The most reliable, best-documented way to lift someone in a poor country out of poverty? Let them come to the US (or another rich country). That’s the argument of Fabio Rojas, a self-described advocate of open borders. That idea is often used as a punching bag by immigration opponents, but Rojas argues it could dramatically reduce poverty without costing Americans jobs. ––– Further reading: Fabio Rojas’s “simplified argument” for o... Read more
The most reliable, best-documented way to lift someone in a poor country out of poverty? Let them come to the US (or another rich country). That’s the argument of Fabio Rojas, a self-described advocate of open borders. That idea is often used as a punching bag by immigration opponents, but Rojas argues it could dramatically reduce poverty without costing Americans jobs. ––– Further reading: Fabio Rojas’s “simplified argument” fo... Read more
When volcanoes erupt, they spray particles into the atmosphere that cool the planet for a bit. As we get closer and closer to truly catastrophic global warming, more and more scientists are wondering whether a similar approach, called solar geoengineering, could be necessary. If it works, solar geoengineering could buy us some time to cut emissions and get our act together. If it doesn’t, the climate could be irreparably disrupted.... Read more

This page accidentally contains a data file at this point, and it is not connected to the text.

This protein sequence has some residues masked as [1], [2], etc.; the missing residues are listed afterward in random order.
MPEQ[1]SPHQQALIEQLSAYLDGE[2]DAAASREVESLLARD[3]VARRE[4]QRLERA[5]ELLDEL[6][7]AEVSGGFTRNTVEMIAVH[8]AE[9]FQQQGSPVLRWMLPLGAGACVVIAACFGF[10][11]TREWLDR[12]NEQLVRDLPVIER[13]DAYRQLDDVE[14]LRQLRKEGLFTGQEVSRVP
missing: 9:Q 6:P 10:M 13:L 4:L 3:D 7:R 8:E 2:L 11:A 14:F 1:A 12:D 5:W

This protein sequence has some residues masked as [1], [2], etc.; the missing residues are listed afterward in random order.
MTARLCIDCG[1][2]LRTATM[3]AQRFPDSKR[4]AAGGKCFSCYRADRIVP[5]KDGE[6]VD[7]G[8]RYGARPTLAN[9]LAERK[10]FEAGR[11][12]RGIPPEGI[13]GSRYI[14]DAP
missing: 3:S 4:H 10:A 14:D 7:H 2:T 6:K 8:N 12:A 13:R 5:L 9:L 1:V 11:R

Lithium is a potent drug used to treat bipolar disorder, but it’s also the third element in the periodic table, and you can find tiny amounts in most drinking water. Scientists have discovered something remarkable: In areas where the tap water has more lithium, fewer people seem to die by suicide. That raises a big question: Should we put small amounts of lithium in the drinking water? Can we afford not to? ––– Further reading: Ann... Read more
Karianne Jackson was working for the North Dakota prison system in 2015 when a trip to Norway changed her life. There, she saw a prison with no bars and no uniformed guards. Instead, prisoners lived in small cottages with common areas, private bedrooms, even kitchens with real cups, real dishes, and real knives. And she started thinking: What if I could make the US prison system a bit more like that? ––– Further reading: Jessica Be... Read more
In 2016, Dylan Matthews donated his kidney to a complete stranger. He didn’t think he was doing anything really extreme or remarkable. He was just trying to do the most good he could. Dylan was taking part in a movement called effective altruism, a community that tries to maximize the good you do. In our first episode, we’ll explore the idea of effective altruism, why making our charities more effective matters, and what giving a b... Read more
Explore provocative ideas with the potential to radically improve the world. Vox’s Dylan Matthews tackles big questions about the most effective ways to save lives, fight global warming, and end world poverty. Dylan looks at ways that bills in Congress, actions in your everyday life, and everything in between can help bring about a more perfect future.